Tokyo 2020: Analysing the data

Challenging conditions in Tokyo? James Park runs the numbers

As the Australian compound coach, I watched the Olympic Games archery from COVID lockdown in Melbourne rather than from Yumenoshima Park. The coverage of the event in Australia was excellent – I was able to watch every match in high definition.

We did not get to see the ranking rounds, but I ‘watched’ them end-by-end on the Ianseo website. Working from home during lockdown did have at least one advantage.

For each major world event (Olympic Games, World Championships and World Cups), I plot the scores gained in the ranking round versus ranking place, as I am interested in how the scores change over time. Here they are for Rio and for Tokyo. For Tokyo, I have also added lines of best fit. 

MR = Men’s ranking  WR = Women’s ranking

Note that for all of them there is a main portion where scores decline approximately linearly with rank. At the top end there are always a few archers who are above the linear line and at the bottom end there are always a few archers who are well below it.

Having analysed almost every major event since 2000, I have found that the eighth ranking place is almost always on or close to that linear portion and is a good indicator of the score levels at the event and of how they have changed over time. It is shown in the following chart for each of the Olympic Games from 1996 to 2021 (prior to 1996, the WA1440 round was used).

The eighth rank score shows a general increase from 2004 to 2016. The men’s scores in Sydney in 2000 and in Tokyo in 2021 were noticeably lower than the trend (2000 particularly so). That is a good indicator of the difficulty of dealing with the weather at those events for the men. London 2012 seems to have been particularly kind to the women (and as the Australian coach in London, I remember the conditions to have been quite good, as was the event as a whole).

In several of my published papers, I have shown that most archers shoot at the same skill level in both ranking rounds and matches, with a small number of interesting exceptions. That means that the higher-ranked archer has a higher probability of winning a match than a lower ranked archer.

However, we can still expect to get some upsets, particularly where the two archers were ranked similarly. Over an event we can expect to see the higher-ranked archers fill most of the top places after the matches and to win most of the medals. This can be seen in the following charts for the Rio Games: 

In these charts, if the higher-ranked archer wins every match, the final places for the archers will lie along the solid lines. The most likely upsets can be expected around ranking places 32-33 and 16-17 where archers of similar abilities meet in matches.

Usually all of those ranked lower than about 40th lose their first match and get a final ranking of 33rd, and after two matches most of those ranked below about 25th have lost. Those losing the second match get a final ranking of 17. Very few archers ranked higher than 33 make it through two matches: in Rio it was just three men and one woman and they all lost the third match.

The charts for Rio are similar to those for most other major events, as is the chart for the women in Tokyo; however, the chart for the men in Tokyo was different. In Tokyo, two women ranked 33rd or higher got through the first two matches but lost the third, while for the men it was seven with two of those making it into the top eight. The top eight places were distributed between archers ranked second to 46th, which is most unusual.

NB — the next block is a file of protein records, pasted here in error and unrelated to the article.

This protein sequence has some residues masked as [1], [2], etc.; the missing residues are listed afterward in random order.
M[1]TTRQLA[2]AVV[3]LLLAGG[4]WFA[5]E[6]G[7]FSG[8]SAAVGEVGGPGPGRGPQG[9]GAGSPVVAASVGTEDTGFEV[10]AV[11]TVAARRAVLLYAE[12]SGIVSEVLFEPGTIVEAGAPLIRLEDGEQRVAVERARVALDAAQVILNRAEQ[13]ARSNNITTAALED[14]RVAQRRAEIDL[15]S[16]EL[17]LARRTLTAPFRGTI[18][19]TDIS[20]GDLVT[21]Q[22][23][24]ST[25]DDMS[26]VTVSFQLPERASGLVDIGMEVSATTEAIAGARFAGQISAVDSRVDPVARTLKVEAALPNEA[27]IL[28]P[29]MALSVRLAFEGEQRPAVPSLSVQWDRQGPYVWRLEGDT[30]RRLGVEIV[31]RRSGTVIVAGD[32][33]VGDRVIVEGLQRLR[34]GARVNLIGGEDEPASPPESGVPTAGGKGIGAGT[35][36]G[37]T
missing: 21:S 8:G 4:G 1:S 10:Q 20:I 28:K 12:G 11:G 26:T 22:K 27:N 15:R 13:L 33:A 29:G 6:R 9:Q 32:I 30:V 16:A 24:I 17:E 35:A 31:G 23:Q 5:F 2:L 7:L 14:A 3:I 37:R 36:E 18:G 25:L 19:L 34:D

I surmise that the difficult conditions during the men’s ranking round led to both lower scores than usual and to some archers perhaps ranking lower than would be usually be expected. As far as I could tell from the screen, conditions were not easy during the matches and that would also lead to the results above.

One interesting archer to watch is Florian Unruh from Germany. He is one of the few archers who shoot at a higher level in matches than in ranking rounds. He ranked 33rd and then proceeded through to the top eight, finishing eighth.

Many archers complained of unpredictable winds on some days, although this is a common complaint at all levels. In difficult conditions it is important to use small diameter, high mass arrows. As far as I could determine, all but a handful of the archers were using X10s, which are a good choice [other arrows employed include the Fivics Five-X and the Carbon Express Nano Pros – Ed].

Poundage: making the difference?

I also noted that Mete Gazoz, the men’s gold medallist, is tall and uses a high draw force and Mauro Nespoli, the men’s silver medallist, uses a very high draw force, giving both a nice advantage in the gusty winds.

Gazoz was shooting 53lb for the past couple of years but according to his coach, Goktug Ergin, he dropped to 52lb for better grouping with 350 spine arrows, and “he didn’t even feel it”. Nespoli, as noted in previous issues of Bow, has been known to use poundages between 62 and 67lb on the fingers, by far the highest of the elite men. (Elite Korean archers are not noted for using high-poundage bows generally, as their training volumes are so high.) 

While previous Olympic gold medals (such as Chang Hyejin’s in Rio) have been won with archers shooting a relatively low poundage, it is notable that in more difficult conditions, the two men finishing first and second had a weight advantage over the rest of the field. 

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